Thoughts on the rate of return on capital
20/08/2012 § 2 Comments
I’ve found myself wondering what the average rate of return on capital really is. Some of the numbers that get tossed around are an 8% average stock market return over the long term, a 15% to 20% risky rate of return for capital invested in a business, and an 8% to 10% rate of return for business generally (which is the basis for the country’s discount rate).
When I look at specific examples, though, that’s not what I see. Just for starters, the S&P 500 still hasn’t moved past its intraday high in 2000, over 12 years ago. Maybe a dollar-cost-averaging strategy would have helped, but this guy did the maths and found merely that it just reduced the losses. Residential real estate, a common Kiwi investment, depends on capital gains, as it is generally cash negative. When I look at businesses’ financial statements, many small businesses are just paying the equivalent of a wage to their owners. Of course, that calculation doesn’t even include the businesses that go bankrupt and produce a negative return.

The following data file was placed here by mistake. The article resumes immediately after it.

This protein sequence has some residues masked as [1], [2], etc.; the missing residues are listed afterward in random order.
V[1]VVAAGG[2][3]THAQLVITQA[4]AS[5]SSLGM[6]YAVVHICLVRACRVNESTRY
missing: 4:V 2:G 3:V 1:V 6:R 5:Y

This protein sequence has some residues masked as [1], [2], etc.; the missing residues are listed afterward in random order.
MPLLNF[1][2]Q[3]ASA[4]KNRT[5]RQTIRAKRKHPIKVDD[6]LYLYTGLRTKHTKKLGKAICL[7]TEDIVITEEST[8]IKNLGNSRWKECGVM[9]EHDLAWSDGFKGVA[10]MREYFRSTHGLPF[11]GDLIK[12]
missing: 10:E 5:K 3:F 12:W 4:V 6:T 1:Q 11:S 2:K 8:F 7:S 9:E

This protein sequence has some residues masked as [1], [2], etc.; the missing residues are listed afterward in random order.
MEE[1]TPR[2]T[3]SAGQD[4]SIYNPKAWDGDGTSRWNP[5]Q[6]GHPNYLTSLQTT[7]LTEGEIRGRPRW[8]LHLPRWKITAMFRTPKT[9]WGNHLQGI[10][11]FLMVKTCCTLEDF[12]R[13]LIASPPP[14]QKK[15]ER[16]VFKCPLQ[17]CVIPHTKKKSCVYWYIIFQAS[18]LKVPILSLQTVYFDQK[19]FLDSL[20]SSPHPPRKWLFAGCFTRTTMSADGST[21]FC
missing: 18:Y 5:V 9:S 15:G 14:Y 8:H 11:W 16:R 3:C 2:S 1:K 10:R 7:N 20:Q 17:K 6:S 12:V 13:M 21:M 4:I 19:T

And then think about infrastructure spending. Railroads, for example, were built with enormous sums of borrowed money, and then defaulted on a significant percentage of the loans. Proposed roads have low benefit-cost ratios — less than one in some cases. There are questions, too, about the gains from ultra-fast broadband.
This may just be the standard economic problem of making micro and macro pictures consistent. At the micro level, some investments do poorly, some businesses go under, and some time periods show weak returns. At the macro level, though, there is a clear trend.
The other thing it may show — other than my continued obsession with why things go wrong — is that good returns are not ‘normal’ and we shouldn’t expect them to be. Someone has to make 20% or 50% returns along the way, just to keep the averages up. If someone does it year after year, well, that’s pretty special. The rest of us chumps might have to settle for passbook rates.